The Apple Watch is generally the favorite among new tech, but there are plenty of other options.

Technology has transformed how we live our lives. In many ways, it has made life better, easier, and more fun. We can utter a command (“Alexa, turn on the light!”) or push a button to do virtually anything.

Adults 65 and older are becoming more comfortable with technology and are increasingly turning to technology to enhance their lives. According to Pew Research, four in 10 adults age 65 and older own a smartphone and 32% own a tablet.

Considering all that technology can do, it’s no surprise that it can help keep us healthy and improve our overall quality of life. Whether active adults want to hear better, communicate better, or improve their overall wellness, there’s technology to help them achieve it. Here’s a look at some of the newest technology to keep you healthy.


Everywhere you look, it seems people are sporting a smartwatch on their wrist. In 2018, smartwatch sales soared to 71 million, according to research firm CCS Insight. By 2022, smartwatch sales are projected to reach 140 million devices.

Active adults who want to keep a closer eye on their overall health can turn to smartwatch technology. For the first time ever, Apple Watch includes an integrated electrocardiogram that can alert wearers to an irregular heart rhythm or a dangerously low or high heart rate.

Other devices can help active adults monitor or communicate with loved ones. For example, the NurtureWatch is a global tracking and communication device that allows for two-way communication and monitors the wearer’s heart rate.

Smart Rings and Belts

Wearable technology doesn’t only exist in smart watches; active adults can also step out in fashion with smart rings and belts. For example, Blinq rings work with hundreds of apps and feature a built-in S.O.S. alert system so active adults can notify the community in case of emergency.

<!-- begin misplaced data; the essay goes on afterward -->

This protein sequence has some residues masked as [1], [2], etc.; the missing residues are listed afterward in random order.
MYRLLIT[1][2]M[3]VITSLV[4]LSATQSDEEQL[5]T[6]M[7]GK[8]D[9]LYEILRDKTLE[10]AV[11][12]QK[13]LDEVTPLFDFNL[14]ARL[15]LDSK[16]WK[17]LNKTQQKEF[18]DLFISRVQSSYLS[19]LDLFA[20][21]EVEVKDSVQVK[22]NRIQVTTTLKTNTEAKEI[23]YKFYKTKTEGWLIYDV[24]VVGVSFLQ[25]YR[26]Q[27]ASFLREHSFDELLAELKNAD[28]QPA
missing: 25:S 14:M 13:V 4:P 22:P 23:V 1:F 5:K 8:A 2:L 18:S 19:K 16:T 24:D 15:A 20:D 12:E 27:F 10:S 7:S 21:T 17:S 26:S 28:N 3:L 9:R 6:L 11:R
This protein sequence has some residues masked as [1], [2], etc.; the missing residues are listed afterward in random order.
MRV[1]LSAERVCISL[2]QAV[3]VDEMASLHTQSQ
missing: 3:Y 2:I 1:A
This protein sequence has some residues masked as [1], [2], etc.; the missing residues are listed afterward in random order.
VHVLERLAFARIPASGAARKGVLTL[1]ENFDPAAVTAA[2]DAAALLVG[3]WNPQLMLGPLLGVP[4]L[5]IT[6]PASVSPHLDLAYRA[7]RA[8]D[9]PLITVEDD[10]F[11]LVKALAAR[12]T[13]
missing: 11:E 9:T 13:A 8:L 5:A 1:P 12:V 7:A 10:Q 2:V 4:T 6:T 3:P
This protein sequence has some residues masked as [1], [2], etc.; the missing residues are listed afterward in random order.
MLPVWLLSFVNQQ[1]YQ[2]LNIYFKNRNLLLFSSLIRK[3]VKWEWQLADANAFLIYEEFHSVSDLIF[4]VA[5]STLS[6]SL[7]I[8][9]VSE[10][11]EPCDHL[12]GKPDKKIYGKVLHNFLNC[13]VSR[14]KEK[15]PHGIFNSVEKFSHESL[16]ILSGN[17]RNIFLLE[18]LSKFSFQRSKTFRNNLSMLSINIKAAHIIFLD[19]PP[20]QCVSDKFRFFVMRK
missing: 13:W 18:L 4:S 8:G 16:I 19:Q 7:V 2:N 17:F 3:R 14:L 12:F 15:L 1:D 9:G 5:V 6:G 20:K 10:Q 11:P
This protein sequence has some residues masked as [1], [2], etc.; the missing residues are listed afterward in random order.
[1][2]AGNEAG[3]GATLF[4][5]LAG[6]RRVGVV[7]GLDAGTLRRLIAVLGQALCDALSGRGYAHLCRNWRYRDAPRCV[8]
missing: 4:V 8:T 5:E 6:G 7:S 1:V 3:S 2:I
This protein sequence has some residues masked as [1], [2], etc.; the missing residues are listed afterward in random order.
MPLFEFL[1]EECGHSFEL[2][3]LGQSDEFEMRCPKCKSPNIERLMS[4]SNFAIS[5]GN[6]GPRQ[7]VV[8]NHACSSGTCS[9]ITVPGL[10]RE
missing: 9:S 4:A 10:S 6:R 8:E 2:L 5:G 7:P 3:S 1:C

Individuals who worry about falling and sustaining an injury can explore a new product called Hip’Safe. This wearable airbag that fits like a belt around the waist analyzes and follows motion. When a fall is detected, both airbags inflate above the hips, protecting hips before ground impact.

Hearing Aids

Hearing loss is the third-most-common physical ailment behind arthritis and heart disease, affecting approximately 48 million Americans, according to the Hearing Loss Association of America. Active adults who use hearing aids can take advantage of new technologies such as integrated activity trackers, GPS location, and integrated smart assistants. Some hearing devices can even translate one language into another, ensuring that nothing gets lost in translation.  

Smart Contact Lenses

Technologically advanced eyewear, such as Microsoft HoloLens and Google Glass, haven’t gone mainstream yet, but active adults may soon be able to explore smart contact lenses. Researchers are currently working on soft contact lenses that can use tears to measure and monitor glucose levels.

These lenses could be life-changing for individuals who live with diabetes and must monitor blood sugar. In the future, active adults can watch for smart lenses that are embedded with sensors to monitor other important biomarkers, such as cholesterol and blood pressure levels.